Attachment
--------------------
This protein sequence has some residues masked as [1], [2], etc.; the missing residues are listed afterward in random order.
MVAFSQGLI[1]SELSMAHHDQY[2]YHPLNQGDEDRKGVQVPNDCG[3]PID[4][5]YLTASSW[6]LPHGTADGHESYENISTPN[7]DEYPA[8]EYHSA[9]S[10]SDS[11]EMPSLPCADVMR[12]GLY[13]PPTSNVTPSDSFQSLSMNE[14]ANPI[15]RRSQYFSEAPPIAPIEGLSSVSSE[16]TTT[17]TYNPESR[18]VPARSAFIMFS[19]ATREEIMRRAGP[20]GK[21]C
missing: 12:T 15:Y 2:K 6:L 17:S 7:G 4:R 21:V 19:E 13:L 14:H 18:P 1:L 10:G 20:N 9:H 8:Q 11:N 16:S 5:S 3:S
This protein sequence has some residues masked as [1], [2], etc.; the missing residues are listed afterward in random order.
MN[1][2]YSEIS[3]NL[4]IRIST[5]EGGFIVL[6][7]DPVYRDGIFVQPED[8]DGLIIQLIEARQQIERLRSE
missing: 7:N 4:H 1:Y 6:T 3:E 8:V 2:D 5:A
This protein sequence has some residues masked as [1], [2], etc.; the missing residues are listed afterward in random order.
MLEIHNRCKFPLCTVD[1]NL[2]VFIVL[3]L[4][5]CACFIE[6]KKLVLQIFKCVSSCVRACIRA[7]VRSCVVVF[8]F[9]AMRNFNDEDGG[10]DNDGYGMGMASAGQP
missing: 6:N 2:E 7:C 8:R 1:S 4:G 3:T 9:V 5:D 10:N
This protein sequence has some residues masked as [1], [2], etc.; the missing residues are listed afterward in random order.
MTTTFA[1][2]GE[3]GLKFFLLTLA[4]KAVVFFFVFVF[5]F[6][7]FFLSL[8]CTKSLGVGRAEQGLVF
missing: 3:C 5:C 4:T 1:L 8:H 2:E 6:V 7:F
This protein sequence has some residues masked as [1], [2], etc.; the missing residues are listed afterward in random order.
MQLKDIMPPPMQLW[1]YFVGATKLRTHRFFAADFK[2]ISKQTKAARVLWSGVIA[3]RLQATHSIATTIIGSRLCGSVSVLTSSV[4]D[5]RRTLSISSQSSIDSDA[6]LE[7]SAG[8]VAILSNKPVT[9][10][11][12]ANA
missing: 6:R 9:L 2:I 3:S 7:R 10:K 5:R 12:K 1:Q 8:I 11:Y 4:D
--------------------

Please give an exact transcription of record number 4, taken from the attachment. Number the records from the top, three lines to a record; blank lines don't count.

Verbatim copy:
This protein sequence has some residues masked as [1], [2], etc.; the missing residues are listed afterward in random order.
MTTTFA[1][2]GE[3]GLKFFLLTLA[4]KAVVFFFVFVF[5]F[6][7]FFLSL[8]CTKSLGVGRAEQGLVF
missing: 3:C 5:C 4:T 1:L 8:H 2:E 6:V 7:F